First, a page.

(1) The Ecological Approach to Visual Perception by James J. Gibson. 1979.
(2) Vision Science: Photons to Phenomenology by Stephen E. Palmer. 1999.
(3) Information Visualization: Perception for Design by Colin Ware. 2012.
(4) Visual Thinking for Design by Colin Ware. 2008.
Literature here was much more sparse. Most of what I found pertained to 2d data visualizations and the 3d examples I found were being displayed on a 2d screen. Still, there were a number publications that provided interaction principles and examples that would be relevant to interactive data visualizations on any platform. They were:
(1) d3js.org / Mike Bostock
(2) Information Dashboard Design: Displaying Data for at-a-glance Monitoring by Stephen Few. 2013.
(3) Now You See It: Simple Visualization Techniques for Quantitative Analysis by Stephen Few. 2009.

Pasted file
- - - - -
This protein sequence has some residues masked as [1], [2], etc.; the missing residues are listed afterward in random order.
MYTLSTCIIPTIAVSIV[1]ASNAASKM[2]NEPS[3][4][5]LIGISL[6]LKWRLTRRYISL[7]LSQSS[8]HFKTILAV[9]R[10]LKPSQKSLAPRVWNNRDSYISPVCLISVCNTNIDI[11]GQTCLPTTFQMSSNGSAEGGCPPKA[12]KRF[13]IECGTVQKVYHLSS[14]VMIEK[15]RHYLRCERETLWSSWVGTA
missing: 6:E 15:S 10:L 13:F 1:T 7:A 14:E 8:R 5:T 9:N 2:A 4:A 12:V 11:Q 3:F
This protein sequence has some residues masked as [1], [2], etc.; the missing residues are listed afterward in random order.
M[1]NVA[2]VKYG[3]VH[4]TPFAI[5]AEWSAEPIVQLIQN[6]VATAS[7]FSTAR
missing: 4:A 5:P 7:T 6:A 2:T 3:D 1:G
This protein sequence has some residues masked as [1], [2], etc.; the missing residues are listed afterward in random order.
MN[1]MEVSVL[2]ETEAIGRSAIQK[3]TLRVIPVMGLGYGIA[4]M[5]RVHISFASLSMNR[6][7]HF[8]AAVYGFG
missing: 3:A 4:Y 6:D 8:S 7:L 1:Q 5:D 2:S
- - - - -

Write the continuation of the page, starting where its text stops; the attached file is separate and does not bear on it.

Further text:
One type of interaction in particular—navigation—was almost universally absent from literature. This meant that the opportunity space here would be much larger, especially as it pertains to Virtual Reality applications. For this reason, I decided that navigation would be a reasonable focus of the thesis.
Being new to both VR and Unity, I most certainly would not have been able to build a functional prototype in such a short time without the following resources:
(1) Oculus Rift in Action by Bradley Austin Davis, Philips Alexander Benton and Karen Bryla. 2015.
(3) Unity forums
After reading such dense literature, I noticed a common thread among all of my sources—Ben Shneiderman’s Visual Information-Seeking Mantra: